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Jane Taber

Who will be next to slap Stephen Harper down? Add to ...

Michael Ignatieff and his Liberals are mocking Stephen Harper's handling of foreign policy, characterizing it is "amateur hour on the world stage."

Liberals are pouncing on media reports detailing the latest public rebuke of the Harper government's seemingly ham-fisted handling of foreign affairs. Expect this to be part of the Liberal line-up on Question Period today.

Adding to the pile-on was the weekend speech by former star diplomat Robert Fowler at the Liberal thinkers' conference. In his speech Mr. Fowler took on the government for pandering to various ethnic groups to win votes. (He was also harsh on the Liberals, however.)

The opposition focus today is on the slap down by U.S. Secretary of State Hillary Clinton over the Conservative government's failure to invite other Nordic nations to yesterday's Arctic summit.

The harsh criticism by Mrs. Clinton garnered headlines not only in Canada but in foreign newspapers.

In fact, the Liberals dug up an Associated Press report about the incident appeared in the Stockholm media: "Two Nordic nations have criticized Canada for not inviting them to a meeting of Arctic countries, saying the gathering could undermine the work of the broader Arctic Council," the report says.

Says a senior Ignatieff official: "So the Conservatives have managed to be slapped publicly by the Chinese and Americans."

The Chinese incident occurred when Mr. Harper traveled to Beijing last December and was publicly admonished by the Premier Wen Jiabao for taking so long to visit. A Canadian leader had not been to China for five years.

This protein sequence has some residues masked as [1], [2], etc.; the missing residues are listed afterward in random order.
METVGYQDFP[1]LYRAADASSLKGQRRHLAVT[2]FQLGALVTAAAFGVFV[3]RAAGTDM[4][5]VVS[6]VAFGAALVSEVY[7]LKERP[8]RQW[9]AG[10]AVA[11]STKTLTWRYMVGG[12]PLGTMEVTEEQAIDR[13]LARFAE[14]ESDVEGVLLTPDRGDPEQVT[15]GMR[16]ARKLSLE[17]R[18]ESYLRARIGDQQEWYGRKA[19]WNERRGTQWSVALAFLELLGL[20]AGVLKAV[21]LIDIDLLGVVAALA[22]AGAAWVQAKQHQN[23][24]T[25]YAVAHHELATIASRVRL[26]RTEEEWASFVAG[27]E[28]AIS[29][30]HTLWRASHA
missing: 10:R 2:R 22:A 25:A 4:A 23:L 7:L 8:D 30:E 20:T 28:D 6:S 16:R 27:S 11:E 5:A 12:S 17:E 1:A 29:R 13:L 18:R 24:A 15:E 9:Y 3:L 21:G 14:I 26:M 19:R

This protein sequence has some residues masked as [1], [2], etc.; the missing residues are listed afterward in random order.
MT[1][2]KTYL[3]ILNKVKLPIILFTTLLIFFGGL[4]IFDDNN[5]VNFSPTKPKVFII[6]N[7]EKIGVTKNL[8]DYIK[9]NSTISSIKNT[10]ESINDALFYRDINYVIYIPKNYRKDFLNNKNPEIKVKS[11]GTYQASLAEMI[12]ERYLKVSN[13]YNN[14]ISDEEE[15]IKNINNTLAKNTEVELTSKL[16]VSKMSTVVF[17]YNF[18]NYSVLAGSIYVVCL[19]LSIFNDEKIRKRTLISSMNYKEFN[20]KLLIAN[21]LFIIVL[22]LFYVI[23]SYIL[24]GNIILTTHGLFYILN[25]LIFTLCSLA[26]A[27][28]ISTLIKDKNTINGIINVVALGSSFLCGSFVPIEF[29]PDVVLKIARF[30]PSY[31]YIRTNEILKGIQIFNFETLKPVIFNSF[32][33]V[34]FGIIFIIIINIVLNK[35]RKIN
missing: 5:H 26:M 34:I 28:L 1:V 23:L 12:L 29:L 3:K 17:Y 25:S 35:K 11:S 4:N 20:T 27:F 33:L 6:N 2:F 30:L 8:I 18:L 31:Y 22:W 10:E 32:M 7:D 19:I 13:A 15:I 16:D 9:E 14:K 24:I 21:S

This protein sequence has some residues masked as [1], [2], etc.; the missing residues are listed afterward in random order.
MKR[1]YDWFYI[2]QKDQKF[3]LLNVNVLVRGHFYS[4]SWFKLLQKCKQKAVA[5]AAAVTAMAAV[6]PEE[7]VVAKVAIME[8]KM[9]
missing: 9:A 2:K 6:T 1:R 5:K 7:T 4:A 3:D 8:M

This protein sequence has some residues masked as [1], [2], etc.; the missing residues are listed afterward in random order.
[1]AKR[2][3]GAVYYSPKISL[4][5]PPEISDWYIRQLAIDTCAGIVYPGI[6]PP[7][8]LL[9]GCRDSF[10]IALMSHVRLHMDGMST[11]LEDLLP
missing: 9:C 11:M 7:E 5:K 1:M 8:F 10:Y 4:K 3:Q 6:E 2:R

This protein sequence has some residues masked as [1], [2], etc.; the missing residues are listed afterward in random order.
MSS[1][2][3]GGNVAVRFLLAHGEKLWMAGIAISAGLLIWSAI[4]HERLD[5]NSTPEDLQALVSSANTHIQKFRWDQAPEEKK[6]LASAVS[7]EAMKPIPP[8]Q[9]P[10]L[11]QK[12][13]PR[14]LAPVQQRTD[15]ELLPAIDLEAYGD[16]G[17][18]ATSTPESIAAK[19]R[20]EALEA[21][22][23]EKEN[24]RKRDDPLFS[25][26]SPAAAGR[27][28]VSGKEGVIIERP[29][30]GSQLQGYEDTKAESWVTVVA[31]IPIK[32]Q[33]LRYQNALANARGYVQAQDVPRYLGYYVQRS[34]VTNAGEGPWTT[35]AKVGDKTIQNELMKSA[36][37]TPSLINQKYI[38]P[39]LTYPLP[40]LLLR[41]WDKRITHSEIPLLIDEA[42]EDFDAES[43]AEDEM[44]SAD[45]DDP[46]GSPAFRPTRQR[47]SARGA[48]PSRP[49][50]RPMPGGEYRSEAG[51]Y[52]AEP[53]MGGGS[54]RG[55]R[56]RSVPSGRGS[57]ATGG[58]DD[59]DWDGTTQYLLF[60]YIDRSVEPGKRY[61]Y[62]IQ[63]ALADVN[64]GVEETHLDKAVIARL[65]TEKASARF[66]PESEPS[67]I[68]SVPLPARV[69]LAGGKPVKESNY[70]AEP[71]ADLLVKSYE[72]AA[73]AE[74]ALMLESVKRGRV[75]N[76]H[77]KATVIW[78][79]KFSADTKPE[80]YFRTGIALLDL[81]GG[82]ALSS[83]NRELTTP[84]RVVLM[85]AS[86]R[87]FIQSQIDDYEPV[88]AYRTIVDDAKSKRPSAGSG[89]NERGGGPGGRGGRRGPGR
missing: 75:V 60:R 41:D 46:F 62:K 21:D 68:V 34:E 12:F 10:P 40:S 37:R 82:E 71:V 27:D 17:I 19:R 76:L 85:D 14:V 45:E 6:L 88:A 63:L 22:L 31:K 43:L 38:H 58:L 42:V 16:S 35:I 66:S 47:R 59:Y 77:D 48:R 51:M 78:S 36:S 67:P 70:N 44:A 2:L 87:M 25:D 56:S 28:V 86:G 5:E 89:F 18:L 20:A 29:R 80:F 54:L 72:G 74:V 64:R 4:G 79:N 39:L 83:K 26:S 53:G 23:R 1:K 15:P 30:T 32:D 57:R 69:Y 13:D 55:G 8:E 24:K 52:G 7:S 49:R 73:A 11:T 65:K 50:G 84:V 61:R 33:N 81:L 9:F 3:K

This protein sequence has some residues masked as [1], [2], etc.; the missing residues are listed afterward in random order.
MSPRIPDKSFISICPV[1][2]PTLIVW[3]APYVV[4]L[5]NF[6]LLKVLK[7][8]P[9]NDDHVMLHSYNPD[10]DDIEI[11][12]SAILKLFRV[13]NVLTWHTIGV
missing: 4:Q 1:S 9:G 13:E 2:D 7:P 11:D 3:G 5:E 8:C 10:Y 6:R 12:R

"Who will be next?" the Liberal official scoffed. "Who can they upset at the G8? Or will it be the G20, where there are more people to ignore or insult?"

In his weekend speech, Mr. Fowler, who was kidnapped by an al-Qaeda offshoot in 2008, cautioned the crowd that he was not going to mince his words. He lived up to the claim, criticizing the Harper government for removing the focus from Africa to the relatively more prosperous Latin America.

Not surprisingly, the Harper government took issue with Mr. Fowler's criticism of its aid priorities and his characterization of them as merely courting of ethnic votes.

Immigration Minster Jason Kenney, who has spent much of his political career successfully wooing new Canadians, said he " respectfully disagrees" with Mr. Fowler's view.

"I would say he's asked us to take a 'balanced' approach in the Middle East but a principled approach in Africa," Mr. Kenney told reporters on Monday. "I think we should have a principled approach everywhere. And a principled approach means supporting democracy and opposing terrorism."

(Editorial cartoon by Anthony Jenkins/The Globe and Mail)

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